Get a bargain on one of college baseball’s top starters, wait out his rehab, and then you’ll have a top pitching prospect who will likely never have to undergo the procedure a second time. Win-win, right?
Well, when have the Yankees ever correctly evaluated a pitcher?
Unfortunately, as Schmidt’s February flexor tendon strain continues to linger and befuddle the team to no end, it seems he might end up as another cautionary tale for the team’s poor process, and a perfect argument for trading even the pitching prospects you value the most highly.
Aaron Boone and the Yankees seem to be grasping at straws with Schmidt at this point, and while the team’s manager doesn’t believe he’ll need a second reconstructive surgery, they also have no idea what’s going on.
It’s fair to assume the worst. Because even if it doesn’t materialize, the ongoing saga is still more proof that you should never pass up the chance to trade unrealized potential for an established product.
The Yankees needed to “go for it” and include Clarke Schmidt in trade packages.
Schmidt was a “sure thing,” right?
Already branded with Tommy John scars, he was among the least likely in baseball to succumb to the procedure a second time.
Well, here we are midway through April, and the now-25-year-old has lingering elbow pain from a strain that occurred nearly two months prior, and is sitting on a mystery.
Schmidt likely would’ve played a major role in a 2020 season that began on time; after all, he was the talk of spring training leading directly into an April that never materialized. Instead, Schmidt’s 2020 consisted of just three outings, his debut featuring traffic on the bases and a nonsensical high-leverage relief appearance. Another bit of joy in Yankee Land that may be extinguished before it ever began.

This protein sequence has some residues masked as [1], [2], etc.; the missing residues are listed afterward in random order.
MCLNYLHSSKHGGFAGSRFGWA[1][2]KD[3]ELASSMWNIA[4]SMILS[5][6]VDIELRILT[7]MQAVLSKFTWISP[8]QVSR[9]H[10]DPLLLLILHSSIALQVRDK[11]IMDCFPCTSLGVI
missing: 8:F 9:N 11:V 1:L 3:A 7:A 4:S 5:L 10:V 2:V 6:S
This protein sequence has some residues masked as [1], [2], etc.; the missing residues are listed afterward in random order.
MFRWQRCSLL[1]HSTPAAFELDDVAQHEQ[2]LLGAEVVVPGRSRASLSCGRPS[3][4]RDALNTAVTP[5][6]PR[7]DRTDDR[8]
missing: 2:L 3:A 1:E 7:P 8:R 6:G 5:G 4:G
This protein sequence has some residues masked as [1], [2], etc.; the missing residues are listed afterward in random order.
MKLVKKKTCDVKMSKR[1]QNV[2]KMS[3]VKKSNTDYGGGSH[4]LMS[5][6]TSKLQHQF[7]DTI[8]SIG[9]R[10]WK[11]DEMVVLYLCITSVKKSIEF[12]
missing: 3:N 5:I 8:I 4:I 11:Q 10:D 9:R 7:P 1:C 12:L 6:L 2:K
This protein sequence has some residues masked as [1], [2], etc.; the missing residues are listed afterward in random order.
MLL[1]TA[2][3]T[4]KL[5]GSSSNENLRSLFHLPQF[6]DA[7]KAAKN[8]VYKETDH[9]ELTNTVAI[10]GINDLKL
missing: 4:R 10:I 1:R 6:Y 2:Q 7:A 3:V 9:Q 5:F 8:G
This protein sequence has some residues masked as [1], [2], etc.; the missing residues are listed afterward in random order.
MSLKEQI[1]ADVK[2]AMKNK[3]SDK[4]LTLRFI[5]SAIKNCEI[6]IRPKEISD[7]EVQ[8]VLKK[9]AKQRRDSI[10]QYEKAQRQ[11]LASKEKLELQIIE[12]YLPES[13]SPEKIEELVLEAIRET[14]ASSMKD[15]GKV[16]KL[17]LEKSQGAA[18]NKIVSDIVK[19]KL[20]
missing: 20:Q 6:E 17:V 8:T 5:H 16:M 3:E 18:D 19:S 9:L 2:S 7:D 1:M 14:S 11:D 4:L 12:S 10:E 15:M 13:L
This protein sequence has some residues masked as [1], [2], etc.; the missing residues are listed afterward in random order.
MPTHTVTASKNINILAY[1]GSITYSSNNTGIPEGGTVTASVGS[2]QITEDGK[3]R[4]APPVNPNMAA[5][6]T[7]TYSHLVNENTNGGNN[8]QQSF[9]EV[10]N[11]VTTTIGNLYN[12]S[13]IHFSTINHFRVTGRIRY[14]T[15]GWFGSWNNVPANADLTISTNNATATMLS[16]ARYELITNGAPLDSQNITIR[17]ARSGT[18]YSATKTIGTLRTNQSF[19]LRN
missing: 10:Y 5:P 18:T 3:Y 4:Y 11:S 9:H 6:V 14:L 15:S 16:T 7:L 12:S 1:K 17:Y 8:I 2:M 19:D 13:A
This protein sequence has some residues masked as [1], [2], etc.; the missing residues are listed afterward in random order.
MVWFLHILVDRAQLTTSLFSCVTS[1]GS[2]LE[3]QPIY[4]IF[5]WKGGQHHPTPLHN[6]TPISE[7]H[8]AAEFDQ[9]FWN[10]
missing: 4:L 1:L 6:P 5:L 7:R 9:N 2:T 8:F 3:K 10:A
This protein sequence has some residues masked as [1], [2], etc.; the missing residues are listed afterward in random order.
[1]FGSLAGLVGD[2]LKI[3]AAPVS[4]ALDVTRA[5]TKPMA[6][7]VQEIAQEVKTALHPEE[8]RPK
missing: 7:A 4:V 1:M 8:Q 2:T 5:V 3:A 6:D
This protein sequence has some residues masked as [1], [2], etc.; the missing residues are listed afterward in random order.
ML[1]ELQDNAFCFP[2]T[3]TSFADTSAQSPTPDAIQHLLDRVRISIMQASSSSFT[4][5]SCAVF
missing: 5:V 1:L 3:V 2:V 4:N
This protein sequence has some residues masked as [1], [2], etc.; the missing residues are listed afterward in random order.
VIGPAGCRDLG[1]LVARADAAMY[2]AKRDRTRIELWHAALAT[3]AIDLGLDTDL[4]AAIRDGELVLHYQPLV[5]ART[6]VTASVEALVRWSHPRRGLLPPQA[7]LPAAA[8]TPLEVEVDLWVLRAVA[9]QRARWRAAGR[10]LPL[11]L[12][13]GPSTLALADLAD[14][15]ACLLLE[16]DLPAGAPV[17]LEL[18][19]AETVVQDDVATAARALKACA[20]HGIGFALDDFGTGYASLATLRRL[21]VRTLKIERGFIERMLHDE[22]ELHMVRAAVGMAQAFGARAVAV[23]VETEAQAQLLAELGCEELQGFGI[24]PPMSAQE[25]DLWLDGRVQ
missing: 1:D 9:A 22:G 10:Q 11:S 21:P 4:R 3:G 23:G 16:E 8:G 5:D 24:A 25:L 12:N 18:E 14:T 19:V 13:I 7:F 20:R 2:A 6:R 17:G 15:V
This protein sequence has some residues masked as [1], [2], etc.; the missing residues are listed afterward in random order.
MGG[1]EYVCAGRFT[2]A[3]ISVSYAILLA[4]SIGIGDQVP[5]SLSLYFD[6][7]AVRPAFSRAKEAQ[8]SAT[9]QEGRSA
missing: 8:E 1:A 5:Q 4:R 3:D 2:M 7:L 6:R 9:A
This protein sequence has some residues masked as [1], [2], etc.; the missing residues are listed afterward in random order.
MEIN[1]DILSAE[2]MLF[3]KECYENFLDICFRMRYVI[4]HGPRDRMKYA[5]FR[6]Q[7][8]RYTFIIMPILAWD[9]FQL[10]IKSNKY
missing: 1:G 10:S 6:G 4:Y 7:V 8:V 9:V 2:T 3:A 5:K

What could Schmidt have netted the Yankees if they were willing to discuss his inclusion in trades after 2020? Perhaps breakout Padres star Joe Musgrove, fresh off the franchise’s first no-hitter? Maybe Lance Lynn, who cost the White Sox Dane Dunning, proving Chicago knows when to upgrade from an unknown to a known quantity?
Schmidt could have been a wonderful Yankees piece, and technically this evaluation of his “career” is premature. But any fan understands where we’re coming from.
New York drafted Schmidt following a major injury because they believed they were getting a bargain, misused him and barely touched him in his lone MLB season to date, and sat on their asset when given the chance to upgrade even though they clearly valued him at no higher than a seventh starter entering 2021.
Always trade your pitching prospects. Never deviate from that mantra. Especially if you’re the New York Yankees, working on a two-decade streak of picking the wrong pitcher.